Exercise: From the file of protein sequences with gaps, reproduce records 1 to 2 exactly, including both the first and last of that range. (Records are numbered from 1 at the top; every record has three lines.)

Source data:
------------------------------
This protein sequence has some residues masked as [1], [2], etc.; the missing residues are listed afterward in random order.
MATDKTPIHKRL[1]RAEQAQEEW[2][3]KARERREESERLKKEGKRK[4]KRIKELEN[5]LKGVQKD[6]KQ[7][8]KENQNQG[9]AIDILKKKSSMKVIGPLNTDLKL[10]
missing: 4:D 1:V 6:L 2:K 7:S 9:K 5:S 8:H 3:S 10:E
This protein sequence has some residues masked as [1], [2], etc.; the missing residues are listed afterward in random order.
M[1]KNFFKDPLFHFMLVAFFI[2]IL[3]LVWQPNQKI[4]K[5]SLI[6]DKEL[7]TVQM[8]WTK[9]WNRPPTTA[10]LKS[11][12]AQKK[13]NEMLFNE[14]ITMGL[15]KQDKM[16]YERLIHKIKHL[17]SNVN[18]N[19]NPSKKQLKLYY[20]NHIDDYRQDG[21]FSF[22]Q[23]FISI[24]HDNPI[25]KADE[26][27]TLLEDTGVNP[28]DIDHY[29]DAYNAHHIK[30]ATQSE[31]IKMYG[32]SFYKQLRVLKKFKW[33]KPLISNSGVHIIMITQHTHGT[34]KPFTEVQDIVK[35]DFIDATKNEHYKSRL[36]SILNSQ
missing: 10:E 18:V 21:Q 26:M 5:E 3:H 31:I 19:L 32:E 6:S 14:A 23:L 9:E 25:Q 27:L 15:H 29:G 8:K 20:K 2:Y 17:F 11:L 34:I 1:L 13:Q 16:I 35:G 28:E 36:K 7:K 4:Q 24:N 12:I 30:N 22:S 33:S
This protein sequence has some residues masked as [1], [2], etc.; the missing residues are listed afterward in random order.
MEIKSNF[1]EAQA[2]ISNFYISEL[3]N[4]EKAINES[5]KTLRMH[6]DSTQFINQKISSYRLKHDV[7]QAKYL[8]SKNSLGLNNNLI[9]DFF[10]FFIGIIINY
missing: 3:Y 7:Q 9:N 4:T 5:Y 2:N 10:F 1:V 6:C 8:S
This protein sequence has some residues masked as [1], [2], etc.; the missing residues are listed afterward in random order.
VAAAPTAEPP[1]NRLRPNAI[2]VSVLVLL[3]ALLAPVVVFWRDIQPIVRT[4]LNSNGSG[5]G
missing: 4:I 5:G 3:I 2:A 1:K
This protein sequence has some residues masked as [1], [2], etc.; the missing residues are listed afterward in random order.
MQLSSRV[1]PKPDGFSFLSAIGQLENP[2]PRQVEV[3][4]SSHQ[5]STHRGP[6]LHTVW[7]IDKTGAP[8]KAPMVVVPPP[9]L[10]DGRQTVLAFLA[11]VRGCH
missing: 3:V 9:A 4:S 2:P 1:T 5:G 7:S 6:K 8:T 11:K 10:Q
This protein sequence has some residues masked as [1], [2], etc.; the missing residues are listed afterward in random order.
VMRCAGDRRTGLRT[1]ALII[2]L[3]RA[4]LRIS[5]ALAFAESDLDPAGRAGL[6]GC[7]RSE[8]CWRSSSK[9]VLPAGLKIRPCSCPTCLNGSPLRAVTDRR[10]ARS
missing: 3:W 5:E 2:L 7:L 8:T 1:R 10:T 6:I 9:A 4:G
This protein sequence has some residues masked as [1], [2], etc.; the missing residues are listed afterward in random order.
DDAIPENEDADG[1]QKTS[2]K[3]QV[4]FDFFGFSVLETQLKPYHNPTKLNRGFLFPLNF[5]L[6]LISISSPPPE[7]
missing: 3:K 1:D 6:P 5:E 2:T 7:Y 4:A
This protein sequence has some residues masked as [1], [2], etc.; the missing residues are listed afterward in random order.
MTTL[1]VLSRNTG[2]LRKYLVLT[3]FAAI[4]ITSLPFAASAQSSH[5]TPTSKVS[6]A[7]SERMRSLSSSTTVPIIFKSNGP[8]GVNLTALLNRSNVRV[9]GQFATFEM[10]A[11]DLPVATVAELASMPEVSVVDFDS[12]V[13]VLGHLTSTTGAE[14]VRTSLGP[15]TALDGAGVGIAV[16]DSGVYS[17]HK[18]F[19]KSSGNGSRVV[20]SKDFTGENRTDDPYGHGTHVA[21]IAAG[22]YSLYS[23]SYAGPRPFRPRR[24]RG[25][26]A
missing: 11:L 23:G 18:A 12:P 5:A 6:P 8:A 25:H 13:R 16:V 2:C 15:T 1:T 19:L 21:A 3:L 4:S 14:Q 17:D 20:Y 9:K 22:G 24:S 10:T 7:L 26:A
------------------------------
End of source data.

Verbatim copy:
This protein sequence has some residues masked as [1], [2], etc.; the missing residues are listed afterward in random order.
MATDKTPIHKRL[1]RAEQAQEEW[2][3]KARERREESERLKKEGKRK[4]KRIKELEN[5]LKGVQKD[6]KQ[7][8]KENQNQG[9]AIDILKKKSSMKVIGPLNTDLKL[10]
missing: 4:D 1:V 6:L 2:K 7:S 9:K 5:S 8:H 3:S 10:E
This protein sequence has some residues masked as [1], [2], etc.; the missing residues are listed afterward in random order.
M[1]KNFFKDPLFHFMLVAFFI[2]IL[3]LVWQPNQKI[4]K[5]SLI[6]DKEL[7]TVQM[8]WTK[9]WNRPPTTA[10]LKS[11][12]AQKK[13]NEMLFNE[14]ITMGL[15]KQDKM[16]YERLIHKIKHL[17]SNVN[18]N[19]NPSKKQLKLYY[20]NHIDDYRQDG[21]FSF[22]Q[23]FISI[24]HDNPI[25]KADE[26][27]TLLEDTGVNP[28]DIDHY[29]DAYNAHHIK[30]ATQSE[31]IKMYG[32]SFYKQLRVLKKFKW[33]KPLISNSGVHIIMITQHTHGT[34]KPFTEVQDIVK[35]DFIDATKNEHYKSRL[36]SILNSQ
missing: 10:E 18:V 21:Q 26:M 5:E 3:H 31:I 19:L 32:E 6:S 14:A 23:L 9:E 25:Q 27:L 15:H 29:G 8:K 20:K 2:Y 17:F 11:L 34:I 1:L 13:Q 16:I 35:G 28:E 36:K 7:K 4:Q 24:N 12:I 30:N 22:S 33:S